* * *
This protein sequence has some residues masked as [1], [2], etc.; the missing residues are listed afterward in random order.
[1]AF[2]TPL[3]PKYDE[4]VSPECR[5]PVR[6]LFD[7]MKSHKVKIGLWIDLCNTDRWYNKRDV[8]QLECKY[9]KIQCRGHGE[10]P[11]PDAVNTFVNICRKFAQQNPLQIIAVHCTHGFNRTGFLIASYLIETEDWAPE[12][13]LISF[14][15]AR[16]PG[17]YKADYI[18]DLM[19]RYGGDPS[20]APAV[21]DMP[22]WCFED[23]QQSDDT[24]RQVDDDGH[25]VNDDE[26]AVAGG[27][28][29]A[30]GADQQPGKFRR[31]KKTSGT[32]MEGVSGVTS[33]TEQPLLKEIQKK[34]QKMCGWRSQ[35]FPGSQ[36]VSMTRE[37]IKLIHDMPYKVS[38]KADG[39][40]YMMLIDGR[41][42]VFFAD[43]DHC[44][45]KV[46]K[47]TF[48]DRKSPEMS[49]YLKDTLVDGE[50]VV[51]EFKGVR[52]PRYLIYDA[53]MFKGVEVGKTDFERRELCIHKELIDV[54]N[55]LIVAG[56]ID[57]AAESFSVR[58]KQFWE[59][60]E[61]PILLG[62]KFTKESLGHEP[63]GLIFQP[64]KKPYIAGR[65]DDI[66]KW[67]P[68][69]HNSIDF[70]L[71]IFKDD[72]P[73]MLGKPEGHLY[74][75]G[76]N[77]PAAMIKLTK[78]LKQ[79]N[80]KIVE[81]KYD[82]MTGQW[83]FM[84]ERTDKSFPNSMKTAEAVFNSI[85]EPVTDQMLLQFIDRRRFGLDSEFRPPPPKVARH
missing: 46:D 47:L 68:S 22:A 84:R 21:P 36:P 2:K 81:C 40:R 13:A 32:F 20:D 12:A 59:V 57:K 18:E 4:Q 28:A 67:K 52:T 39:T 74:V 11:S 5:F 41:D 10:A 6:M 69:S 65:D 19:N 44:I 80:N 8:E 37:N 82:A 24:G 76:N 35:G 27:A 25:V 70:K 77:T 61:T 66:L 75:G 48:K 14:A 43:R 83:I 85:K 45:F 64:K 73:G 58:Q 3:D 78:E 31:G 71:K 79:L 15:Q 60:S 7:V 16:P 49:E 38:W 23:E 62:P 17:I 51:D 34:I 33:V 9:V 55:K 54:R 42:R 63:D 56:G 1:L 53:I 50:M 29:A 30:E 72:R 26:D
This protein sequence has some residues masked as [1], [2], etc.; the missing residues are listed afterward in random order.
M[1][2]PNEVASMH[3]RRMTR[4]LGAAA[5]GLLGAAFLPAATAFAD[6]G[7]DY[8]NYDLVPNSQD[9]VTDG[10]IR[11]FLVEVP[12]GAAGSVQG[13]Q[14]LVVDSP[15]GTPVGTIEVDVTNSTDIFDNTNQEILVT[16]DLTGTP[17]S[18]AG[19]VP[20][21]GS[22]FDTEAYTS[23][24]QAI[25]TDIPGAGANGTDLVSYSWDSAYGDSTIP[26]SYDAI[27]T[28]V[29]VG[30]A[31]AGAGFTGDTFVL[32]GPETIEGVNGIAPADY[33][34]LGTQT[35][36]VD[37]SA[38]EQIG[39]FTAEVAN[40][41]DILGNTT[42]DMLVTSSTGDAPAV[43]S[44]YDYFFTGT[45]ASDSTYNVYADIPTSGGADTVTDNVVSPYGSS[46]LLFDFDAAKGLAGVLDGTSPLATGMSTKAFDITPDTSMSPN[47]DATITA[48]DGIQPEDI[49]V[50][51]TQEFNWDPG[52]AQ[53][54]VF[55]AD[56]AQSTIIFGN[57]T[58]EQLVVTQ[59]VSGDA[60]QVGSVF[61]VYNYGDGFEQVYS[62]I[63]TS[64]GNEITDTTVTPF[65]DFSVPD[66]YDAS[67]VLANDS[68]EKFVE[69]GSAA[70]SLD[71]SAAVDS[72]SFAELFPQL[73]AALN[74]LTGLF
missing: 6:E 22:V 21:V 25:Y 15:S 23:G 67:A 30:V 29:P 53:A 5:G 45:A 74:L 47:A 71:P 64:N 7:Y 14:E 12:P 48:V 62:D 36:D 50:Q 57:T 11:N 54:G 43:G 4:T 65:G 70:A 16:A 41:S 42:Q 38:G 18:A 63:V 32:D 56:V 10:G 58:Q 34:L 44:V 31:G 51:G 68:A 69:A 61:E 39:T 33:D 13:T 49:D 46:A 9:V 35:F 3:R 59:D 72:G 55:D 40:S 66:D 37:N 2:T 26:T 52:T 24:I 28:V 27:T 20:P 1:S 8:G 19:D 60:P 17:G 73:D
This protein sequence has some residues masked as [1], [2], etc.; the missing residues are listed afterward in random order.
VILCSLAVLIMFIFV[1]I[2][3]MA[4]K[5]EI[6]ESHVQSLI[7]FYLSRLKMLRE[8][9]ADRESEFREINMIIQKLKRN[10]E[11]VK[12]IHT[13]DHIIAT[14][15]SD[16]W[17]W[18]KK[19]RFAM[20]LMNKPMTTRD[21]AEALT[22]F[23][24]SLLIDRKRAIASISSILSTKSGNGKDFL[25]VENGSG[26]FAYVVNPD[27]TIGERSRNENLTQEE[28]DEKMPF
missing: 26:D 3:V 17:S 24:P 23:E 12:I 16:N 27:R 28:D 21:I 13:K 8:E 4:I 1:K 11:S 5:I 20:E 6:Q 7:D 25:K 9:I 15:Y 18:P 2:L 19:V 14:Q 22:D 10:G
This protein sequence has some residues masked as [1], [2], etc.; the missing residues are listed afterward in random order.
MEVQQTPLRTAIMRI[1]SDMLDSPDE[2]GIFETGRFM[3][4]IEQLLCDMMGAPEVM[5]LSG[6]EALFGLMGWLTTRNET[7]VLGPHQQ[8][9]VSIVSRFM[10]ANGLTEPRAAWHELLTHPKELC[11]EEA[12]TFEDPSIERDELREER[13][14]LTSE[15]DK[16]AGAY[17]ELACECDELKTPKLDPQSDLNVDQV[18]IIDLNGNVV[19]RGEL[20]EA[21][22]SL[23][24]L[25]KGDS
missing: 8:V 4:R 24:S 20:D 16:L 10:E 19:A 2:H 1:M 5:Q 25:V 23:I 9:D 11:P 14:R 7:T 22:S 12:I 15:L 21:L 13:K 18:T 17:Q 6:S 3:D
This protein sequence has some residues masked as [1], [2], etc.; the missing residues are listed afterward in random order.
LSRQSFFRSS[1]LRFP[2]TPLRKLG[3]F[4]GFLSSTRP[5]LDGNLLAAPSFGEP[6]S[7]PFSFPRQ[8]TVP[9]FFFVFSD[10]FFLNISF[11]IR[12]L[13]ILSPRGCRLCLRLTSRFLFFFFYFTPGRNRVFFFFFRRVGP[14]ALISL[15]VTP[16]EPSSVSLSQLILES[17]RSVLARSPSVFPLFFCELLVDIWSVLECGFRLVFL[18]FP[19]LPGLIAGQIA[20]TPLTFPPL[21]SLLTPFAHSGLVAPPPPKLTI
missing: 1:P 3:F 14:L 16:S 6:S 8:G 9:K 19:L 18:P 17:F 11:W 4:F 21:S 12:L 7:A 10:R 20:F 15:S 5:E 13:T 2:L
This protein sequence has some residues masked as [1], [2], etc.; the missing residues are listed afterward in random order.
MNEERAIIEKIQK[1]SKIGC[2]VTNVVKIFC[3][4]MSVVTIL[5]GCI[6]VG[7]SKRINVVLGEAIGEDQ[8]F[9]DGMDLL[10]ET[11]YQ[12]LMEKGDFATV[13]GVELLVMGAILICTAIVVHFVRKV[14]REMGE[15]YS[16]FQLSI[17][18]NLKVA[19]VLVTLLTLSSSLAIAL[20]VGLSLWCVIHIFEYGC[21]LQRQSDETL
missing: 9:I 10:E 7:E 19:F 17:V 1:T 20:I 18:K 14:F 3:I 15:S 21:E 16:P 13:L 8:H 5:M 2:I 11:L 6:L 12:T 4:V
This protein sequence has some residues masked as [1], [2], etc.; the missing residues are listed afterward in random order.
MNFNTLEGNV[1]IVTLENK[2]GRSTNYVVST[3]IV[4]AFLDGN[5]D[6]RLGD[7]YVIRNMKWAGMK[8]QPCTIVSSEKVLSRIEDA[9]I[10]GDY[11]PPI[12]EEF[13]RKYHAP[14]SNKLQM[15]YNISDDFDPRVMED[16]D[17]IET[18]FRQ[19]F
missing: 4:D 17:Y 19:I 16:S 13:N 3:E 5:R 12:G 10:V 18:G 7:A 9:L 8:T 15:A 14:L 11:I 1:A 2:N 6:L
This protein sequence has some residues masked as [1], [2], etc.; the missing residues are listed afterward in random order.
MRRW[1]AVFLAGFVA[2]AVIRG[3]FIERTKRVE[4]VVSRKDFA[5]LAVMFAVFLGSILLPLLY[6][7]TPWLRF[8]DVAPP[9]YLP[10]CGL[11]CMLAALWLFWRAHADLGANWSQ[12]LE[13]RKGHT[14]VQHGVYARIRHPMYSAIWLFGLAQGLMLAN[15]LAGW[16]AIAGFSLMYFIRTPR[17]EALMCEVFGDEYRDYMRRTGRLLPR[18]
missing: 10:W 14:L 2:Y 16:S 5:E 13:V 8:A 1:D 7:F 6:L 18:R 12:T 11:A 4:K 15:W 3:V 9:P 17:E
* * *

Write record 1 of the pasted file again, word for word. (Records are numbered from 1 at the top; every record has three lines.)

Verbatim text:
This protein sequence has some residues masked as [1], [2], etc.; the missing residues are listed afterward in random order.
[1]AF[2]TPL[3]PKYDE[4]VSPECR[5]PVR[6]LFD[7]MKSHKVKIGLWIDLCNTDRWYNKRDV[8]QLECKY[9]KIQCRGHGE[10]P[11]PDAVNTFVNICRKFAQQNPLQIIAVHCTHGFNRTGFLIASYLIETEDWAPE[12][13]LISF[14][15]AR[16]PG[17]YKADYI[18]DLM[19]RYGGDPS[20]APAV[21]DMP[22]WCFED[23]QQSDDT[24]RQVDDDGH[25]VNDDE[26]AVAGG[27][28][29]A[30]GADQQPGKFRR[31]KKTSGT[32]MEGVSGVTS[33]TEQPLLKEIQKK[34]QKMCGWRSQ[35]FPGSQ[36]VSMTRE[37]IKLIHDMPYKVS[38]KADG[39][40]YMMLIDGR[41][42]VFFAD[43]DHC[44][45]KV[46]K[47]TF[48]DRKSPEMS[49]YLKDTLVDGE[50]VV[51]EFKGVR[52]PRYLIYDA[53]MFKGVEVGKTDFERRELCIHKELIDV[54]N[55]LIVAG[56]ID[57]AAESFSVR[58]KQFWE[59][60]E[61]PILLG[62]KFTKESLGHEP[63]GLIFQP[64]KKPYIAGR[65]DDI[66]KW[67]P[68][69]HNSIDF[70]L[71]IFKDD[72]P[73]MLGKPEGHLY[74][75]G[76]N[77]PAAMIKLTK[78]LKQ[79]N[80]KIVE[81]KYD[82]MTGQW[83]FM[84]ERTDKSFPNSMKTAEAVFNSI[85]EPVTDQMLLQFIDRRRFGLDSEFRPPPPKVARH
missing: 46:D 47:L 68:S 22:A 84:R 21:P 36:P 2:K 81:C 40:R 13:A 32:F 20:D 12:A 59:V 57:K 18:E 4:Q 28:A 67:K 52:T 39:T 74:V 11:S 5:F 41:D 10:A 6:M 69:S 65:D 19:N 44:I 80:N 8:E 37:N 82:A 24:G 76:N 35:G 27:A 25:V 70:K 77:T 61:T 66:L 75:G 48:K 14:A 43:R 83:I 85:K 45:F 64:K 73:G 58:Q 3:D 78:E 31:G 71:K 79:L 15:Q 60:S 7:V 16:P 49:E 38:W 23:E 62:P 17:I 51:D 34:I 33:V 9:V 55:K 54:R 42:R 63:D 56:G 1:L 53:I 50:M 29:A 30:E 72:R 26:D